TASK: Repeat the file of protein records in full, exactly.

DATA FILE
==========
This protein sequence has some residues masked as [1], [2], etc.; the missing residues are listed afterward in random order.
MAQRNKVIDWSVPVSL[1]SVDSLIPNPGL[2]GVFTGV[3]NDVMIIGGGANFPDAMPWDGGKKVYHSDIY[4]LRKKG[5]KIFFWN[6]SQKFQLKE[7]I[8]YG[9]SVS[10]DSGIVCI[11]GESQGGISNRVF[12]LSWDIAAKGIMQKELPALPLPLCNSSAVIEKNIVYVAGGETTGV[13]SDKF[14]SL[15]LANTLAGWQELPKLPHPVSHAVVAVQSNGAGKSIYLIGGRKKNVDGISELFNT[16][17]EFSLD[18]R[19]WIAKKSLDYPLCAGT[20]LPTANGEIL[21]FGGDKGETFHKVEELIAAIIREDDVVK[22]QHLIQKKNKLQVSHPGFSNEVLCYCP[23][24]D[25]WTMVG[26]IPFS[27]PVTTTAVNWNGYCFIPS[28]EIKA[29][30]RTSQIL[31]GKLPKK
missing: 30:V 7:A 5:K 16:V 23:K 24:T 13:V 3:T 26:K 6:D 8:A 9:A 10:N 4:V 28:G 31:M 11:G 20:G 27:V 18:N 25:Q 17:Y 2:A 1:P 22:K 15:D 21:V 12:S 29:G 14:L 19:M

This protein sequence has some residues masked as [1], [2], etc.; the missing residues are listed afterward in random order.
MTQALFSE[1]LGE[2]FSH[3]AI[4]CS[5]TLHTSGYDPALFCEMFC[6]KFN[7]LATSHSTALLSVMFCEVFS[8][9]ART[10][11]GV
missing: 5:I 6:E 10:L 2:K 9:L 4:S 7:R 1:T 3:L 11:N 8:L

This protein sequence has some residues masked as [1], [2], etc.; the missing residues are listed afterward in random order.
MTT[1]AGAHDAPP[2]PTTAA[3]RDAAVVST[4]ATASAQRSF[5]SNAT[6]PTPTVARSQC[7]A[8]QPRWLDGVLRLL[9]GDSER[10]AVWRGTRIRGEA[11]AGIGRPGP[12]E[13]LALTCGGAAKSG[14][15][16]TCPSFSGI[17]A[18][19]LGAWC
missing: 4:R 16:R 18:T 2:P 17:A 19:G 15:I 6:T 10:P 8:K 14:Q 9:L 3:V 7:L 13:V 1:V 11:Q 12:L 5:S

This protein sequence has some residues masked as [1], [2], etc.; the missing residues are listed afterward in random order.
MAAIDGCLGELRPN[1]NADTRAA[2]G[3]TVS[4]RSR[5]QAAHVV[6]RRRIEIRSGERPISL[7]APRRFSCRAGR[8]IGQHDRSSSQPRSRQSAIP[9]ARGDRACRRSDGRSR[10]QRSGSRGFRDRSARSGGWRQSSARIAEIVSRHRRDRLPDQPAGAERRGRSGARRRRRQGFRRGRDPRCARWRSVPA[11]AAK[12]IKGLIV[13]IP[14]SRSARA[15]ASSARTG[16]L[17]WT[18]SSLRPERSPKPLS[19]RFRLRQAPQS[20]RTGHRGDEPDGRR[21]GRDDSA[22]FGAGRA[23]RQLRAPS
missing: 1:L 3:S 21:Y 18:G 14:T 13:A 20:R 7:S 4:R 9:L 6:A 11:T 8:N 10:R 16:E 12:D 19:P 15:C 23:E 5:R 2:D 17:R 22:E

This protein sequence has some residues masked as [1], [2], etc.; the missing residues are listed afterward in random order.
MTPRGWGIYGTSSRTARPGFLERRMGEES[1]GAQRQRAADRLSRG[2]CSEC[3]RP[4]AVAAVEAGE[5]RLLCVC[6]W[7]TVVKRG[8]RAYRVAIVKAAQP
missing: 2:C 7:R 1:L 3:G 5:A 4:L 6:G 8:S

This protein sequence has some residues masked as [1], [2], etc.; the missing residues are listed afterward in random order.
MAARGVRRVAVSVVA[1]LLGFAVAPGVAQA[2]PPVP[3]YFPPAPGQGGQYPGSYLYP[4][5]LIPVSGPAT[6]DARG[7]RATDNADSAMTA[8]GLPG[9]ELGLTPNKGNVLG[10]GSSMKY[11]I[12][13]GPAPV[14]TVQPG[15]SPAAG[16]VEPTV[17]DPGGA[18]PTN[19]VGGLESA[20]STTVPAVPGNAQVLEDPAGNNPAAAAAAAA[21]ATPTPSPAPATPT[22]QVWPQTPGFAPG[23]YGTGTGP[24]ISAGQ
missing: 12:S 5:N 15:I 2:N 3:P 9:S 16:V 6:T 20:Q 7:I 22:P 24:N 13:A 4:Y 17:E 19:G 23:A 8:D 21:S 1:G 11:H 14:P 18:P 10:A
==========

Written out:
This protein sequence has some residues masked as [1], [2], etc.; the missing residues are listed afterward in random order.
MAQRNKVIDWSVPVSL[1]SVDSLIPNPGL[2]GVFTGV[3]NDVMIIGGGANFPDAMPWDGGKKVYHSDIY[4]LRKKG[5]KIFFWN[6]SQKFQLKE[7]I[8]YG[9]SVS[10]DSGIVCI[11]GESQGGISNRVF[12]LSWDIAAKGIMQKELPALPLPLCNSSAVIEKNIVYVAGGETTGV[13]SDKF[14]SL[15]LANTLAGWQELPKLPHPVSHAVVAVQSNGAGKSIYLIGGRKKNVDGISELFNT[16][17]EFSLD[18]R[19]WIAKKSLDYPLCAGT[20]LPTANGEIL[21]FGGDKGETFHKVEELIAAIIREDDVVK[22]QHLIQKKNKLQVSHPGFSNEVLCYCP[23][24]D[25]WTMVG[26]IPFS[27]PVTTTAVNWNGYCFIPS[28]EIKA[29][30]RTSQIL[31]GKLPKK
missing: 30:V 7:A 5:K 16:V 23:K 24:T 13:V 3:T 26:K 6:D 8:A 9:A 10:N 4:V 28:G 31:M 11:G 20:G 27:V 18:N 25:Q 17:Y 2:A 1:P 22:K 15:D 21:V 12:S 29:G 14:L 19:M

This protein sequence has some residues masked as [1], [2], etc.; the missing residues are listed afterward in random order.
MTQALFSE[1]LGE[2]FSH[3]AI[4]CS[5]TLHTSGYDPALFCEMFC[6]KFN[7]LATSHSTALLSVMFCEVFS[8][9]ART[10][11]GV
missing: 5:I 6:E 10:L 2:K 9:L 4:S 7:R 1:T 3:L 11:N 8:L

This protein sequence has some residues masked as [1], [2], etc.; the missing residues are listed afterward in random order.
MTT[1]AGAHDAPP[2]PTTAA[3]RDAAVVST[4]ATASAQRSF[5]SNAT[6]PTPTVARSQC[7]A[8]QPRWLDGVLRLL[9]GDSER[10]AVWRGTRIRGEA[11]AGIGRPGP[12]E[13]LALTCGGAAKSG[14][15][16]TCPSFSGI[17]A[18][19]LGAWC
missing: 4:R 16:R 18:T 2:P 17:A 19:G 15:I 6:T 10:P 8:K 14:Q 9:L 3:V 7:L 13:V 1:V 11:Q 12:L 5:S

This protein sequence has some residues masked as [1], [2], etc.; the missing residues are listed afterward in random order.
MAAIDGCLGELRPN[1]NADTRAA[2]G[3]TVS[4]RSR[5]QAAHVV[6]RRRIEIRSGERPISL[7]APRRFSCRAGR[8]IGQHDRSSSQPRSRQSAIP[9]ARGDRACRRSDGRSR[10]QRSGSRGFRDRSARSGGWRQSSARIAEIVSRHRRDRLPDQPAGAERRGRSGARRRRRQGFRRGRDPRCARWRSVPA[11]AAK[12]IKGLIV[13]IP[14]SRSARA[15]ASSARTG[16]L[17]WT[18]SSLRPERSPKPLS[19]RFRLRQAPQS[20]RTGHRGDEPDGRR[21]GRDDSA[22]FGAGRA[23]RQLRAPS
missing: 1:L 3:S 21:Y 18:G 14:T 13:A 20:R 7:S 4:R 9:L 6:A 11:T 8:N 10:R 16:E 12:D 19:P 15:C 23:E 5:R 2:D 17:R 22:E

This protein sequence has some residues masked as [1], [2], etc.; the missing residues are listed afterward in random order.
MTPRGWGIYGTSSRTARPGFLERRMGEES[1]GAQRQRAADRLSRG[2]CSEC[3]RP[4]AVAAVEAGE[5]RLLCVC[6]W[7]TVVKRG[8]RAYRVAIVKAAQP
missing: 2:C 7:R 1:L 3:G 5:A 4:L 6:G 8:S

This protein sequence has some residues masked as [1], [2], etc.; the missing residues are listed afterward in random order.
MAARGVRRVAVSVVA[1]LLGFAVAPGVAQA[2]PPVP[3]YFPPAPGQGGQYPGSYLYP[4][5]LIPVSGPAT[6]DARG[7]RATDNADSAMTA[8]GLPG[9]ELGLTPNKGNVLG[10]GSSMKY[11]I[12][13]GPAPV[14]TVQPG[15]SPAAG[16]VEPTV[17]DPGGA[18]PTN[19]VGGLESA[20]STTVPAVPGNAQVLEDPAGNNPAAAAAAAA[21]ATPTPSPAPATPT[22]QVWPQTPGFAPG[23]YGTGTGP[24]ISAGQ
missing: 12:S 5:N 15:I 2:N 3:P 9:S 16:V 6:T 20:Q 7:I 22:P 24:N 13:A 4:Y 17:E 19:G 23:A 8:D 21:S 1:G 11:H 14:P 18:P 10:A